First of all, it will give you stability in every area of your life. Confidence equals contentment with self; contentment is knowing you have all you need for the present circumstances. This leads to confidence.

Philippians 4:11-13 provides the basis for this thought. “Not that I am speaking of being in need, for I have learned in whatever situation I am to be content. I know how to be brought low, and I know how to abound. In any and every circumstance, I have learned the secret of facing plenty and hunger, abundance and need. I can do all things through him who strengthens me.”

These verses cannot be separated because there is an absolute relationship between experiencing life’s lows and enjoying its highs. The apostle Paul is resting on the assurance that his strength is in God alone. And, he understood that confidence and contentment gave him stability in every situation he encountered in his tumultuous life.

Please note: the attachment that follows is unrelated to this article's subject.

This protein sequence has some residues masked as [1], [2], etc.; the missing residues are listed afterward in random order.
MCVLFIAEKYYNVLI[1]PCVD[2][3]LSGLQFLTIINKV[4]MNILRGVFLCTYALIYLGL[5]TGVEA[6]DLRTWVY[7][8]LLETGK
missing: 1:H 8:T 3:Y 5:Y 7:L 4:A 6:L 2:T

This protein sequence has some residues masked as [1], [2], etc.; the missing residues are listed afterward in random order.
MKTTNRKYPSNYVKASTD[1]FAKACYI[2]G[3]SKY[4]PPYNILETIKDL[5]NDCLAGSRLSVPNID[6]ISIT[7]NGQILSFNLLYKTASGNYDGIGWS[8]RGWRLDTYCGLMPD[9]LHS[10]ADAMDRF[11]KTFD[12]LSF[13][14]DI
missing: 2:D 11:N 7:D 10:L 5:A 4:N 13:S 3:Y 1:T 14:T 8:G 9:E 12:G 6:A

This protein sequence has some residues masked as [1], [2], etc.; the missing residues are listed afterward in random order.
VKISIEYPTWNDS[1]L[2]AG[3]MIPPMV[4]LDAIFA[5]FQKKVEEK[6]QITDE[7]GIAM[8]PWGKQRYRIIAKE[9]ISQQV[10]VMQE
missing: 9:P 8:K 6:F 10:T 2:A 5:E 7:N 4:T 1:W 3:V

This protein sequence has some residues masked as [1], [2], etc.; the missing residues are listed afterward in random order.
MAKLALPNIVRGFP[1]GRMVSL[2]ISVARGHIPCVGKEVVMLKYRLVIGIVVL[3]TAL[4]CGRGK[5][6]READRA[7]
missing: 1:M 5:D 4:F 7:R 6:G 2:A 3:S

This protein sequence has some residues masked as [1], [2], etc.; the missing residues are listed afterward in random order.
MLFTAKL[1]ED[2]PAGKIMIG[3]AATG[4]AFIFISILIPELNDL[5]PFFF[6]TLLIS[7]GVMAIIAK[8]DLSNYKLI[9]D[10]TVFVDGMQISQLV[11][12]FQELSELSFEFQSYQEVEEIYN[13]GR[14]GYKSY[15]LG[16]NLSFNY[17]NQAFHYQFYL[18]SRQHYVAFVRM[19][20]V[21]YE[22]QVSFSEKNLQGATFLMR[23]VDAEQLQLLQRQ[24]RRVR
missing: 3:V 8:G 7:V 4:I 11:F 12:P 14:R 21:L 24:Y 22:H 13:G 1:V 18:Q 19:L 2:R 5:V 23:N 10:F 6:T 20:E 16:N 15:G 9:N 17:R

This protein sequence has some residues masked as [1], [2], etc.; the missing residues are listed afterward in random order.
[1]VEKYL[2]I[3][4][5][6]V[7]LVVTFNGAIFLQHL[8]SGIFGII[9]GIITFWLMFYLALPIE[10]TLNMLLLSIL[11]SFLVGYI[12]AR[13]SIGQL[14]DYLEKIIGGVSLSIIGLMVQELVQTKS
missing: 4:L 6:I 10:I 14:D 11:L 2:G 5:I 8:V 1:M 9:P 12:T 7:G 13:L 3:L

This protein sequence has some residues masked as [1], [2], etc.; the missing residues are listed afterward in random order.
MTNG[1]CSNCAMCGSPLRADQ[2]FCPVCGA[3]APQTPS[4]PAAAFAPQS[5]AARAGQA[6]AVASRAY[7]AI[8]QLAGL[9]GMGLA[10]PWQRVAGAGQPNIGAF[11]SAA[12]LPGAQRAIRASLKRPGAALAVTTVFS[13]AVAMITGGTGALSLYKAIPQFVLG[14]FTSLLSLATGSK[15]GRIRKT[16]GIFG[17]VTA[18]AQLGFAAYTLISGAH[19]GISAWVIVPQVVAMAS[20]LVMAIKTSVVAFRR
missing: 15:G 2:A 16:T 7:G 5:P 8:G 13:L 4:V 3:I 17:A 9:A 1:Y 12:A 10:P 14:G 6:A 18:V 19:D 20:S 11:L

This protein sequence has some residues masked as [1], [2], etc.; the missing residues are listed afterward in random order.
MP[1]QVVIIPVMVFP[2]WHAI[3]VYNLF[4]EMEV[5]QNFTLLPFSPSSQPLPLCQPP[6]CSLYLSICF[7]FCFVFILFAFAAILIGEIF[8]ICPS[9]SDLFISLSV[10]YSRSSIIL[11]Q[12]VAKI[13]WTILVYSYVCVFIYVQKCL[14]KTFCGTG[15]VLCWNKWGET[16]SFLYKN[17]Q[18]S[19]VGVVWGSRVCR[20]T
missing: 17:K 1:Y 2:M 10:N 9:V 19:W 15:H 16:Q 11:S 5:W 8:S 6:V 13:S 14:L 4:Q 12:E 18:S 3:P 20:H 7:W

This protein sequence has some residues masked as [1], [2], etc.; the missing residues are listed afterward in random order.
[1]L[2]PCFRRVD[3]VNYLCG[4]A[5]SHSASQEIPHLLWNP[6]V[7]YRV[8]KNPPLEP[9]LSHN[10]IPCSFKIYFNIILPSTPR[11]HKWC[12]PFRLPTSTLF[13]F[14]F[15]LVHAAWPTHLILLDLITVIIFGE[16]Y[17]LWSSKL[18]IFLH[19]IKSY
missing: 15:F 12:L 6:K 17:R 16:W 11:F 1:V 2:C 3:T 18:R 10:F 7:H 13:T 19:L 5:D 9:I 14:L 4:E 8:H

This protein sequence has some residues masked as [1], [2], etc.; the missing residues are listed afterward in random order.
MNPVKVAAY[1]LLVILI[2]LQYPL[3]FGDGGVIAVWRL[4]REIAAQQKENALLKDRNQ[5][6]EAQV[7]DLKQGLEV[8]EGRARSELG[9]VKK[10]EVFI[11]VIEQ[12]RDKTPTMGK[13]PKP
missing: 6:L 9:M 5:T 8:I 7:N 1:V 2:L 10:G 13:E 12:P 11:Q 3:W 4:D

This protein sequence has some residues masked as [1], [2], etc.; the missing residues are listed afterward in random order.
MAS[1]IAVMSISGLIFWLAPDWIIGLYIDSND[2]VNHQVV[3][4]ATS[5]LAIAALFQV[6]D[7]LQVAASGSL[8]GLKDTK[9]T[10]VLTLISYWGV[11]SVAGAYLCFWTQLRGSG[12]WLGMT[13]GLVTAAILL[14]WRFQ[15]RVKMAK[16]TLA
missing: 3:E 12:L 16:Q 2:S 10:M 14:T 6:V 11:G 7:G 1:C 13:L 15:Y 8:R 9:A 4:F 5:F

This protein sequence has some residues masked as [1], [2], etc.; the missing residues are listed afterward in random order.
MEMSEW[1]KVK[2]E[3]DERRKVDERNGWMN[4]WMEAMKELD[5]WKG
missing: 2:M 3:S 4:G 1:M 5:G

Contentment is taking your present situation — whatever obstacles you are facing, whatever limitation you are living with, whatever chronic condition wears you down, whatever has smashed your dreams, whatever factors and circumstances in life tend to push you under — and admitting you don’t like it but never saying, “I can’t cope with it.”

Contentment means you may feel distress, but you may never feel despair. You may feel pressed down, but you may never feel defeated. Paul says there are unlimited resources, and as soon as you say, “I can’t cope, “ you are failing to draw on these resources that Christ has readily, by His loving-kindness, made available to you. Contentment, therefore, is being confident that you measure up to any test you face because Christ has made His strength available within you.

If the first thing confidence does is to stabilize you, the second thing it does is to stretch you. The moment that I have my foundation strong and stable, I am in position to begin stretching. Insecure people and those who lack self-confidence seldom stretch because they are not willing to live on the edge of adventure in life. They are too insecure to risk what they have for what they might achieve and gain if only they let go and stepped out in faith.